• Calibration of these collimated detectors is performed using a calibration emission source that exposes the detectors, and more particularly the entire detector or array of detectors, to radioactive emissions. Accordingly, in pixelated detectors, each pixel is exposed to a statistically relevant number of photons. In some collimated detector systems, calibration with multiple isotopes (having different energy peaks) is not practical after the system is assembled. Accordingly, in collimated detectors, the calibration is performed on the detectors having the collimators removed and using a jig or guide. This enables a two point energy calibration (gain and offset), wherein the calibration uses at least two isotope sources with two different peaks for calibration. A point source, however, cannot be used on the assembled system as the collimators at least partially obscure some parts of the detector. Thus, because the collimators need to be removed for calibration, detector calibration can easily be performed at the factory, but not after installation, for example, at a medical site, such as if parts of the detector are replaced.
  • Moreover, the presence of the collimators, such as in the assembled imaging systems, allows the use of flood sources only to expose or illuminate the entire detector, namely all the pixels, for calibration. Flood sources are difficult to handle and use. Additionally, the flood source can cause problems and have safety issues due to the significant radiation emitted by these flood sources. Flood sources are also more expensive than point sources and generally are available for only a limited number of isotopes. Shielding a large flood source is heavy and cumbersome. Generally, a hospital or a field serviceman may have one flood source for performing quality control and field calibration procedures.
  • BRIEF DESCRIPTION OF THE INVENTION
  • In accordance with various embodiments, a nuclear medicine (NM) calibration source is provided. The NM calibration source includes an isotope source having an energy spectrum with at least one energy peak and a fluorescence layer adjacent the isotope source creating at least one additional energy peak in the energy spectrum.
  • In accordance with other embodiments, a nuclear medicine (NM) calibration source is provided. The NM calibration source includes a flood source comprising Cobalt 57 and a fluorescence layer on a back side of the flood source. The fluorescence layer comprises lead.
  • In accordance with yet other embodiments, a method for providing a nuclear medicine (NM) calibration source includes providing an isotope source having an energy spectrum with at least one energy peak. The method further includes attaching a fluorescence backing layer to the isotope source creating at least one additional energy peak in the energy spectrum.
  • In accordance with still other embodiments, a method for nuclear medicine (NM) system calibration is provided. The method includes providing an isotope source having an energy spectrum with at least one energy peak and attaching a multi-bore collimator to a nuclear camera. The collimator has a septa having x-ray fluorescence creating at least one additional energy peak in the energy spectrum in response to gamma radiation received from the isotope source. The method further includes using the least one energy peak and at least one additional energy peak for multi-energy calibration of the nuclear camera.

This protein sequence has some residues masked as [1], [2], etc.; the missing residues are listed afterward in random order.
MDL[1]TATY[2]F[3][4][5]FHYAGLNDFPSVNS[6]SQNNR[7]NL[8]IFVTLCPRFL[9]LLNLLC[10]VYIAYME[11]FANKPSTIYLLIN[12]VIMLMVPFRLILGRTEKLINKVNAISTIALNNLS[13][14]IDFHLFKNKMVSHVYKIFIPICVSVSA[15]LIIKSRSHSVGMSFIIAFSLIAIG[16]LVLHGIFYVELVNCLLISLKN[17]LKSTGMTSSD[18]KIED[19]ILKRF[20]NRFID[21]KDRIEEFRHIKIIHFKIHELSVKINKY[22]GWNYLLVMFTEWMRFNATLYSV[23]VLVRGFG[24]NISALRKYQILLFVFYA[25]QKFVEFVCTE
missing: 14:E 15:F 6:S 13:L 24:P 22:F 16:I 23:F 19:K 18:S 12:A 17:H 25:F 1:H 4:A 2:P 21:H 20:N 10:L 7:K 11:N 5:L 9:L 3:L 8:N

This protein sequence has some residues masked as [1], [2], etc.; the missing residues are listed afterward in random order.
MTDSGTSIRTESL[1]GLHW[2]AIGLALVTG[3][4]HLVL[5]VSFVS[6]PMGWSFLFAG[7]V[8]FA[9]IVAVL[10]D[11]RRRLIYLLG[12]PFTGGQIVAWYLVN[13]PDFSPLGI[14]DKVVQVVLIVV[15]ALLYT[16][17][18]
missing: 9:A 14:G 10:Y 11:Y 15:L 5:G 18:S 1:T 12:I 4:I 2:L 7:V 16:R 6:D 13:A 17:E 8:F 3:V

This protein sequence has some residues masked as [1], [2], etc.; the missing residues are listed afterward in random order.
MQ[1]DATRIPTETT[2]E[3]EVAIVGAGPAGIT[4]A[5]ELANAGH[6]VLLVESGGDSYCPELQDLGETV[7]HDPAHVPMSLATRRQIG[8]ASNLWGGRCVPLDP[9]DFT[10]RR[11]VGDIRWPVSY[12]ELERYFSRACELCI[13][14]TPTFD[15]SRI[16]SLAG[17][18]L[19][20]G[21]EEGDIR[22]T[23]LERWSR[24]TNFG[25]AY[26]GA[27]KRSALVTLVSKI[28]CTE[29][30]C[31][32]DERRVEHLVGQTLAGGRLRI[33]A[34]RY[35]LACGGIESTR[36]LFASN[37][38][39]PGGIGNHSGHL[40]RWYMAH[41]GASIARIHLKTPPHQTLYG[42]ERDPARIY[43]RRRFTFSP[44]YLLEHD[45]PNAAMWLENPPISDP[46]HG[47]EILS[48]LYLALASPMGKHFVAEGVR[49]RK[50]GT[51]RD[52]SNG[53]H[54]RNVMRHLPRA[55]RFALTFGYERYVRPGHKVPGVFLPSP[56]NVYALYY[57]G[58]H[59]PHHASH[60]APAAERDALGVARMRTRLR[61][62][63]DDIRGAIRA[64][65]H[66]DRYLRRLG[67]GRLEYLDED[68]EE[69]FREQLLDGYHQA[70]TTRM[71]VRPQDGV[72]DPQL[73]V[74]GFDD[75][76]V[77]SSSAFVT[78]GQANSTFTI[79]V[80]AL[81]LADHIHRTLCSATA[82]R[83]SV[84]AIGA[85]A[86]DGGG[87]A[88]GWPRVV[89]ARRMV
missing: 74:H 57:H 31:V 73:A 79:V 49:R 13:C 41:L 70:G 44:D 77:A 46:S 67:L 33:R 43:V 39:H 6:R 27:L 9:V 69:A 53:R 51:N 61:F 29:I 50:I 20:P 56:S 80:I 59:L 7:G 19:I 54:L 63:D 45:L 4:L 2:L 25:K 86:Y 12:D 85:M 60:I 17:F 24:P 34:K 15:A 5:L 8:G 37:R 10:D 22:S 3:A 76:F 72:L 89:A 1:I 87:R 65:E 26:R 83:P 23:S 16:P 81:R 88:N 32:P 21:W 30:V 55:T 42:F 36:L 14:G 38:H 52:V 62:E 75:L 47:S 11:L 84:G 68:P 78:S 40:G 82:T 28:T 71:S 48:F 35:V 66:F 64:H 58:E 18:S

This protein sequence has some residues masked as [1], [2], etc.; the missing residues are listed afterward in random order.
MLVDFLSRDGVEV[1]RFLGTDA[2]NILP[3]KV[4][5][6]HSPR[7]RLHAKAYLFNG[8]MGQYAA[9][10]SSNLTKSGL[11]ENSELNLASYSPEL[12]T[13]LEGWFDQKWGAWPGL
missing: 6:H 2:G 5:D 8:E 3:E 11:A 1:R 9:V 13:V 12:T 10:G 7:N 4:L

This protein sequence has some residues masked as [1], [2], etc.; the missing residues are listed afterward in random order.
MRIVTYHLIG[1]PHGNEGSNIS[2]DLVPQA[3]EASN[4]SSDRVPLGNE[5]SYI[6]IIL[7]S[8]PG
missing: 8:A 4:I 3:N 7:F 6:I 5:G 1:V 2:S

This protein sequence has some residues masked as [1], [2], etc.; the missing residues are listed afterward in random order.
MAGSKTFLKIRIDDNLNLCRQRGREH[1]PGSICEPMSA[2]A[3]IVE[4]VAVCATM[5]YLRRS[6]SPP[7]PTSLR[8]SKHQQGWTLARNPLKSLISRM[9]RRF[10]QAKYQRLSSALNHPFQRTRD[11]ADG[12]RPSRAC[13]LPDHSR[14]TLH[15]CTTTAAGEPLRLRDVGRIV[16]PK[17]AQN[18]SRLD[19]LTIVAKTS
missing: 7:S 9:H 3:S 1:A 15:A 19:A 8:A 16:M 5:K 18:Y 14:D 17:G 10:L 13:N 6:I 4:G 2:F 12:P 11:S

• BRIEF DESCRIPTION OF THE DRAWINGS
  • FIG. 1 is a cross-sectional view of a calibration source assembly formed in accordance with various embodiments.
  • FIG. 2 is a graph illustrating an energy spectrum of Cobalt 57 from a flood source.
  • FIG. 3 is a graph illustrating an energy spectrum of Cobalt 57 from an isotope source having a fluorescence layer formed in accordance with various embodiments.
  • FIG. 4 is a perspective view of calibration source assembly formed in accordance with various embodiments supported within a nuclear medicine (NM) imaging system and having a fluorescence layer removed.
  • FIG. 5 is a perspective view of a calibration source assembly formed in accordance with various embodiments supported within an NM imaging system.
  • FIG. 6 is a perspective view of an NM imaging system in which various embodiments of a calibration source assembly may be implemented.
  • FIG. 7 is a block diagram illustrating an embodiment of the NM imaging system of FIG. 6 in which various embodiments of a calibration source assembly may be implemented.
  • DETAILED DESCRIPTION OF THE INVENTION
  • The foregoing summary, as well as the following detailed description of certain embodiments will be better understood when read in conjunction with the appended drawings. To the extent that the figures illustrate diagrams of the functional blocks of various embodiments, the functional blocks are not necessarily indicative of the division between hardware circuitry. Thus, for example, one or more of the functional blocks (e.g., processors or memories) may be implemented in a single piece of hardware (e.g., a general purpose signal processor or random access memory, hard disk, or the like) or multiple pieces of hardware. Similarly, the programs may be stand alone programs, may be incorporated as subroutines in an operating system, may be functions in an installed software package, and the like. It should be understood that the various embodiments are not limited to the arrangements and instrumentality shown in the drawings.